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Is there a reason why the US are negotiating separately a transpacific and transatlantic trade agreement ? The fact that, except for the US, no one knows what will go in both agreement until the end of the negotiation seems pretty odd.



The elites of North America and Europe already work pretty well together against the majority's interests. There's a sort of them vs everyone else thing going on that's been going on a long time. A deal within the group's members is always easier than outside and might get special benefits.

Asia is full of countries America exploits, semi-exploits, isn't exploiting enough, or opposes entirely. The goal of that treaty would be to exploit those countries more, increase our power in future interactions, and reduce various risks they or their markets pose. Very different situation. However, methods elites in government and business use to achieve their objectives will be similar. Hence, the overlap in the two.

They just have more work to do and stronger competition on the Pacific side. ;)


Part of the difference is that the EU is a very different kind of negotiating partner than the East Asian countries involved. While in TPP the concern was about US standards being diluted by the transfer of economic activity to other countries, in TTIP the concern goes the other way around. EU consumer protections regarding things like privacy and agricultural products are stricter (though the latter include some IMO ridiculous things like a blanket GMO been). It's also a bilateral treaty; there's none of the wrangling of dozens of different negotiating parties, there's just the US and EU trade negotiators.

Also, there's the practical reason - the Asian partners don't know the contents of TTIP because they're not parties to it. TTIP covers EU-US trade, and TPP covers Asia-US trade. I think these flows are larger than direct EU-Asia trade, but if not, it's up to the EU and the TPP partners to negotiate between themselves. Which is part of the untidiness of these trade deals happening outside of the WTO, but those global deals seem to be pretty dead; there are just too many parties involved with too many competing interests to come to a single deal that everyone's happy with.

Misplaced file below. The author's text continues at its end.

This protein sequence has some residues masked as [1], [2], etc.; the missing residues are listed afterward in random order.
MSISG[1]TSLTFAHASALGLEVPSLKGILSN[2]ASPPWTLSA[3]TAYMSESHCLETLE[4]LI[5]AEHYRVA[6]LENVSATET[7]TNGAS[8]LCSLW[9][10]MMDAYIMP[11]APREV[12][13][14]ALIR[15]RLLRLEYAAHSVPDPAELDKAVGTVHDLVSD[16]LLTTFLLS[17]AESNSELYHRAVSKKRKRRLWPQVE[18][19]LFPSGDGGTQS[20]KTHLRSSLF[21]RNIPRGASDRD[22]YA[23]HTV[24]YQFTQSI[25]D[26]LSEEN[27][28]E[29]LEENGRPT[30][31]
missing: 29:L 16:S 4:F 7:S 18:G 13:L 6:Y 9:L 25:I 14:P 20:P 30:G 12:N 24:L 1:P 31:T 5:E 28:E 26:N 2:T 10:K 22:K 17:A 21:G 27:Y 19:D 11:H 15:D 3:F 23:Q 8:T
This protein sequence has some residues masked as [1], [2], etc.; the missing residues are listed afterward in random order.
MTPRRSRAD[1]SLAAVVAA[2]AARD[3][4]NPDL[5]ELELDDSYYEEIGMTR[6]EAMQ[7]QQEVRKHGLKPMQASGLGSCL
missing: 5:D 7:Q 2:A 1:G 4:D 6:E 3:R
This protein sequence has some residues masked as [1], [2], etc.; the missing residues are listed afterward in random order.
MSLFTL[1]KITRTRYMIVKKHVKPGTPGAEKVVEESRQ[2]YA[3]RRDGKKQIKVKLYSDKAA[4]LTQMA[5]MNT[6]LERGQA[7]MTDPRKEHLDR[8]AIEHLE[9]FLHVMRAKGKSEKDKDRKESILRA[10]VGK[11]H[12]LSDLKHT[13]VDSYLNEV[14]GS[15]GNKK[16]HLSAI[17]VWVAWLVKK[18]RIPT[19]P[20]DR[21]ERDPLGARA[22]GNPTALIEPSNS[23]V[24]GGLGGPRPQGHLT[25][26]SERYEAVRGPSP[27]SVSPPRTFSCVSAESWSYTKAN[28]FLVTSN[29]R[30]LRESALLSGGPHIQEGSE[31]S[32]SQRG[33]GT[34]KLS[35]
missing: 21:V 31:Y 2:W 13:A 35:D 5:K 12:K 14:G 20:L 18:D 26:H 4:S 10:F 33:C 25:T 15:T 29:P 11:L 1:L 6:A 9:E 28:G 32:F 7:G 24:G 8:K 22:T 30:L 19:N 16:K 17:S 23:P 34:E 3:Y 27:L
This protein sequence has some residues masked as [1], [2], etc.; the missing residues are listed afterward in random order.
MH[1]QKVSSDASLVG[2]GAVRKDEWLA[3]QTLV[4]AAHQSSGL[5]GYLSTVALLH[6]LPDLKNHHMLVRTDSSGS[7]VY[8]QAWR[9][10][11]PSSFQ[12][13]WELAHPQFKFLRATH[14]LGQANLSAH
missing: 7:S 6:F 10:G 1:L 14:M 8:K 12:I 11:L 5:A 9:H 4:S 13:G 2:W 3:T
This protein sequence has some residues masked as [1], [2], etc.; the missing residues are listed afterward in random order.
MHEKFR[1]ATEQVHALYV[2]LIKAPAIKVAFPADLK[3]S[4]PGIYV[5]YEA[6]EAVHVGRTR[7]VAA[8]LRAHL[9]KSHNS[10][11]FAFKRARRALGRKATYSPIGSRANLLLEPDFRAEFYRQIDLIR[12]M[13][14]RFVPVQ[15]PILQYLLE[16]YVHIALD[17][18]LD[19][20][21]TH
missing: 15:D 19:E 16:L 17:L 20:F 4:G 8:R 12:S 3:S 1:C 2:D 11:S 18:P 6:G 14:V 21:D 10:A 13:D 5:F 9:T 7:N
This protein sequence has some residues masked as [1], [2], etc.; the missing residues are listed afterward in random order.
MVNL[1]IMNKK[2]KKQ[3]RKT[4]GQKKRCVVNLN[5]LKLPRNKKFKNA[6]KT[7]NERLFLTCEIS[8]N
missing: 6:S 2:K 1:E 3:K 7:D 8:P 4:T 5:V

It's hard enough to get the number of parties in each of two agreements to agree on anything. Wrangling what would be the majority of the developed world into a single agreement is not feasible at this time.


I can see a lot of reasons for the US to negotiate a trade treaty specifically with the EU, but both treaties seem to cover a lot of the same ground. And the US has to comply with both, which presumably means that they have to be mostly identical where they do overlap.

The whole thing is a bit strange.


Presumably the USA ['s most rich business owners] can get different things out of each, they'll be able to diddle the Pacific countries out of some things that wouldn't wash in Europe and vice-versa - why would they limit themselves to the benefits they could accrue from all nations. Also if they can get various regulations passed that wouldn't pass in the other region later it may be possible to push those same regulations to the other region based on standardisation.


It's widely assumed that these trade agreements are simply pro-hegemony anti-China agreements, so in that case it makes sense for the US to try and work two different deals to get as much out of each as possible.


China's RCEP covers similar ground as TPP, https://www.eff.org/deeplinks/2015/06/just-when-you-thought-...

TPP allows new trade from China to the US, as automobile parts that will be counted as "Made in Japan/TPP" and qualify for reduced tariffs, http://www.ibtimes.com/trans-pacific-partnership-winners-toy...


Is it Anti-China, to an extent that US wants to define terms of trade in Asia. If China wants to join they have to make necessary reforms to join. Pro-hegemony, lets ask the Vietnamese and Japanese who have to live in the shadow of China. TPP is certainly not a great bargain for American Labor, but from Geopolitical perspective represents Asian pivot by USA. Think it like an economic firewall.




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